Chris Marker: A Grin Without a Cat

From the 16th April until the 22nd June, the Whitechapel Gallery will be hosting ‘A Grin Without a Cat’, an exhibition of multimedia pieces by the  filmmaker Chris Marker, and a series of talks on the enduring significance of his work.

Visionary French filmmaker Chris Marker (1921–2012) created vivid film-essays that lace realism with science fiction and lyricism with politics. Changing his name, declining to be photographed or interviewed, Marker was both enigma and legend. His influence extends across art, experimental film and mainstream cinema: his 1962 masterpiece La Jetée was the basis of Terry Gilliam’s 1995 Twelve Monkeys.

A photographer and director of 60 films, Marker was an inveterate traveller – his camera was his eye. His astonishing range of footage can encompass a temple in Tokyo devoted to cats to frozen flowers in a Siberian science station. Marker pictures our cultural rituals, ancient and modern – visiting a shrine, playing video games, protesting on the streets. He splices his images with found footage including fragments of movies, cartoons, ads and newsreels. Musical scores are interwoven with the noises of everyday life; haunting commentaries are narrated as if from the future, meditating on history and memory. ‘I compare dreaming to cinema and thinking to television’.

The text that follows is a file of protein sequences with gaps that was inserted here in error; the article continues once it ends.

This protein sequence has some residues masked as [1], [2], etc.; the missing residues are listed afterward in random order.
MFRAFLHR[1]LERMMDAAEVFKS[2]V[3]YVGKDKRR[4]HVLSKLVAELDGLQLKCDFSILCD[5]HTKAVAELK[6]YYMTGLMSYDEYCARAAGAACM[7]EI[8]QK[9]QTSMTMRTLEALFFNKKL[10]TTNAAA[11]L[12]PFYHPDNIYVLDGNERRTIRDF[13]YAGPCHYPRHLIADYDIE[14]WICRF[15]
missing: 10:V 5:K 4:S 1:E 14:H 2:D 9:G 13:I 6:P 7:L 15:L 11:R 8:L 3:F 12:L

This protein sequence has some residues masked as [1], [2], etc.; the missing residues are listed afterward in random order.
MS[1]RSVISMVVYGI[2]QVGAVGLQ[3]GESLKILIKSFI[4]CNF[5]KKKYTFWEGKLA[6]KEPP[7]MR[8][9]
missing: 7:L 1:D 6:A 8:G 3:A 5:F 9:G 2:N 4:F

Darkness also underlines Marker’s portrayals of planetary cultures – memories of war ravaged France, the brutalities of colonialism, the failures of revolution. This exhibition takes us on a journey through the themes that absorbed him –the museum, travel, film, revolution and war. We also encounter portrayals of his friends including Christo, Roberto Matta and Andrei Tarkovsky. Great classics such as Statues Also Die (1953), Le Joli Mai (The Merry Month of May) (1962), A Grin Without a Cat (1977), Sans soleil (Sunless) (1982), Zapping Zone (Proposals for an Imaginary Television) (1990–94), alongside photographs and bookworks offer a sequence of multi-media environments saturated with sound and image.

Admission to the exhibition is free. More details can be found on the Whitechapel Gallery’s website.

As part of the exhibition, the gallery will be hosting two symposia on the 10th of May and 14th June, featuring a series of presentations, screenings and discussions, responding to the theme of memory, and illustrating how the concept is interwoven throughout Marker’s life and work, organized with and supported by the Memory Network. Speakers include Holly Aylett, Magnus Bärtås, Raymond Bellour, Chris Darke, Richard Hollis, Filipa César, Brian Dillon, Jeremy Millar and Daniel Potter.

Bookings for these events can be made through the links below: